Two Idaho State Police employees have been recognized with a national award for their roles in rescuing an abducted child from the Idaho backcountry in May 2022, according to a department news release.
The National Center for Missing and Exploited Children gave its Heroes’ Award to Cpl. David Wesche and Communications Center Supervisor Raymond Shute on May 11. The award honored Wesche and Shute for their work rescuing 11-year-old Gabriel Daugherty, of Georgia, who was taken to Idaho by his father, Addam Daugherty, without the permission of his mother, who was his custodial parent.
The award came a year and one day after Wesche noticed an unusual vehicle in remote Idaho County, setting off the rescue effort for Gabriel.
Idaho State Police said Wesche noticed a car with Georgia license plates on the side of U.S. 12 on May 10, 2022. He’d noticed the same vehicle in that spot – near the trailhead for Canyon Creek – several days prior.
Wesche told the Amber Advocate, an online newsletter about Amber Alert issues, that “only die-hard hunters” camped there. It struck him as odd that the vehicle remained there, so he asked Shute to track down information on the car. It turned out to be a rental car that Addam Daugherty had picked up in LaGrange, Georgia, 11 days earlier.
Daugherty and his son had been missing since Daugherty told the boy’s mother they would be taking a trip to Six Flags in Atlanta. Georgia police had asked the public for help locating Gabriel.
Shute relayed this information – and the fact that Daugherty had a felony arrest warrant for custodial interference violations – to Wesche.
Wesche worked to coordinate Idaho State Police, Idaho Department of Fish and Game, U.S. Forest Service and other agencies to begin search and rescue efforts. Shute became the point person to communicate with Georgia law enforcement and track down resources like helicopters and a search dog. Police said Shute worked on his day off the following day to keep up communications between the remote search team and other agencies.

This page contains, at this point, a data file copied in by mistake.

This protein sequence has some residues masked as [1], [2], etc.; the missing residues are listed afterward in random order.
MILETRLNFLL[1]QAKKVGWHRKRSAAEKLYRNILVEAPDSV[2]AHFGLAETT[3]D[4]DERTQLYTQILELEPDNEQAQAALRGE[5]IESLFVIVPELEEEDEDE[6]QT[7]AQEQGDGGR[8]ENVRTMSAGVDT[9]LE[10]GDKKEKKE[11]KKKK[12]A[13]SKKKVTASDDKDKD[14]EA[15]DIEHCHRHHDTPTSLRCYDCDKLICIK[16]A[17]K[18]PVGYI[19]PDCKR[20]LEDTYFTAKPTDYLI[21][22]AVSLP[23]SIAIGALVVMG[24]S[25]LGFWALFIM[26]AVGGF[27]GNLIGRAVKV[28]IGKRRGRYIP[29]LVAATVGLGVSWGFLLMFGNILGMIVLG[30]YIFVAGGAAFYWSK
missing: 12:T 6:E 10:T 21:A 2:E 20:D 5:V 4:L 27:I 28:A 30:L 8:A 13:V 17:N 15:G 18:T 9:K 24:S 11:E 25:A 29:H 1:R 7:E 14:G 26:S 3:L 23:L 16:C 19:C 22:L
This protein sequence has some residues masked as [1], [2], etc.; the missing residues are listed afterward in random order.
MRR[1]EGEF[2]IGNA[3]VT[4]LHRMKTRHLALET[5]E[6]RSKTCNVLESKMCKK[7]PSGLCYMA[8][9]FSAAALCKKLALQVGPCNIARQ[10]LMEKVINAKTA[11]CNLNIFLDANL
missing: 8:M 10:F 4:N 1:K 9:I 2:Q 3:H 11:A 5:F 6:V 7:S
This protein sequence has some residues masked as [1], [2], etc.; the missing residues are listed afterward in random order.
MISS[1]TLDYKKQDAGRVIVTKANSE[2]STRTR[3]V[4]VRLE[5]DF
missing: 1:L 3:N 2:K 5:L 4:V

According to the Amber Advocate, a search team sent up a drone and found the Daughertys’ campsite several miles up the trailhead. Wesche described hiking the terrain as “a treacherous physical undertaking.”
When officials made it to the camp, they found “deplorable conditions” and few resources – little food and water, and no gear for cold, rainy weather. At the time, Idaho County Chief Deputy Brian Hewson said the pair had started eating plants, snails and bugs to survive.
Officials said Gabriel was sick and in rough shape when they found him and his father. He was taken to an Idaho hospital before being returned to his mother in Georgia. His father was extradited from Idaho on a charge of interstate interference with custody.
Idaho State Police said in the news release that Shute and Wesche received commendations from the department as well. They were honored by the National Center for Missing and Exploited Children at a ceremony in Washington, D.C.
“Out of hundreds of nominations, the (center) honored Cpl. Wesche and Shute, amongst others, for their bravery and courage to go above and beyond to protect our youth,” the news release said. “Thank you for your tireless efforts and willingness to overcome challenges.”